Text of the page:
Please use the google group to ask questions - thanks.

by Adun 11 Dec 15:27
enhancement field acecss interception for public fields


I recently found out about Ebean from a post. After reading the user guide I believe Ebean really is made by people knowledgeable about ORM and databases.

Like you, my needs don't fit in the envelope of JPA. My reasons are different however: All JPA/JDO/Hibernate work in a way that requires any machine running code that uses entities to have direct access to the database (so as for lazy loading to work, etc).

In our company, our software is not web-based but webstarted rich client (Java Swing), which means we cannot afford the luxury of having client code connecting directly to the database like web apps do. We have a layer of indirection for DB access, in which clients make requests to a service of our own, which is the one really performing database access, handling transactions and keeping track of sessions.

Because of it's remote use, this layer of indirection needed to have the proper granularity on its API. JDBC is just too chatty, so JDBC "bridges" (remote JDBC) just didn't cut it. We made it ourselves and thats how we like it. I built our own simple ORM around it, so I've walked a tiny bit of the path you have.

Anyway, after all the background, going forward to my question:

When I tried to add transparent lazy loading, I tried bytecode enhancement, ASM-subclassing, and dynamic proxies. As I remember, bytecode enhancement for field access interception had the limitation (for me) that only the field access within the entity itself was intercepted. Field access from external objects was not intercepted. Hibernate expresses this limitation as "fields have to be private". I'm not fond of the JavaBeans paradigm, and I want protected and public fields to also work safely. I ended up discarding the enhancement approach (along with the transparency of our lazy loading).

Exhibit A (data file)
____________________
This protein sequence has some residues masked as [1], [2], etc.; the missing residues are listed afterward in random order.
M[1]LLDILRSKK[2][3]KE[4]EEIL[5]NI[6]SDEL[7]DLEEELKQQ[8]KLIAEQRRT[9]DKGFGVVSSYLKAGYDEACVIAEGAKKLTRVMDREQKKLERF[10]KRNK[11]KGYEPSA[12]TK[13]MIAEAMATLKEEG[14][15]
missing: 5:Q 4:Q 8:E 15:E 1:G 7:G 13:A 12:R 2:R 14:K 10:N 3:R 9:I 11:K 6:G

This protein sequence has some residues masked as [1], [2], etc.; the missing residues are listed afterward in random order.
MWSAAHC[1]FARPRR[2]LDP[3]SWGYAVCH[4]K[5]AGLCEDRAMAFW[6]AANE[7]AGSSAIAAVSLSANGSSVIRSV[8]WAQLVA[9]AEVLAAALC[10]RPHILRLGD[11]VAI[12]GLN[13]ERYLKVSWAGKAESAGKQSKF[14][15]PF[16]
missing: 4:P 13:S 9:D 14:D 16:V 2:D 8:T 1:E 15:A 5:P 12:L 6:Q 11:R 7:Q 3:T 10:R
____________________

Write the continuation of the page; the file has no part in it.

In the ebean user guide you are very clear about the details of property/field access, and state that "ORM interception occuring as and how you'd expect", however, I wonder whether you found a solution to the above issue, or rather that was not an issue for you (for example, you want fields to be private, the javabean way).

??how did you do it?

16 Dec 01:24
by Rob

Ok, I believe your question in short is:

Q: Can Ebean intercept public fields?

I believe the answer is no. More than that, I believe this would only be possible by 'enhancing' the caller (and I don't think we want to do that). Said another way, the bytecode that does the "GETFIELD" is in the caller and to intercept that (for lazy loading) you'd have to intercept that "GETFIELD" and hence enhance the caller.

As an alternative (which I think is the better approach)...

You might want to look at

Also note that to me this is similar to Scala properties (and groovy properties)... the Scala compiler effectively generates the getters and setters for you (scala style or java bean style).

I think we should NOT use public fields (I don't like that idea) - if we want to reduce/remove the 'noise' of the getters and setters I think we should be looking at Lombok/groovy/scala style (where the getters and setters are generated for us).

I think this is better for interception and better for other tools (EL - bean inspection/reflection based tools etc).

Does that make sense?
Did it answer your question?

Cheers, Rob.

01 Mar 17:01
by Adun

Thank you for your reply.

You are correct, the problem I faced was that for non-private fields I needed to enhance the caller, and I wondered if eBean had found a nice solution to do it.

I agree that we should NOT use public fields, however I also believe that there is a reason and a need for the existence of the "protected" access modifier. For me getters and setters are just another form of "public". I really don't like how the requirement of getters/setters for protected fields ends up polluting the APIs that those objects expose.

It seems the only way around it would be to enhcance all callers within the same package, but sadly I was unable to acheive that within a reasonable time.

02 Mar 00:32
by Rob

Ok. I didn't know you wanted it for package protection.

Hmmm. Did you not just use a protected getter/setter method?

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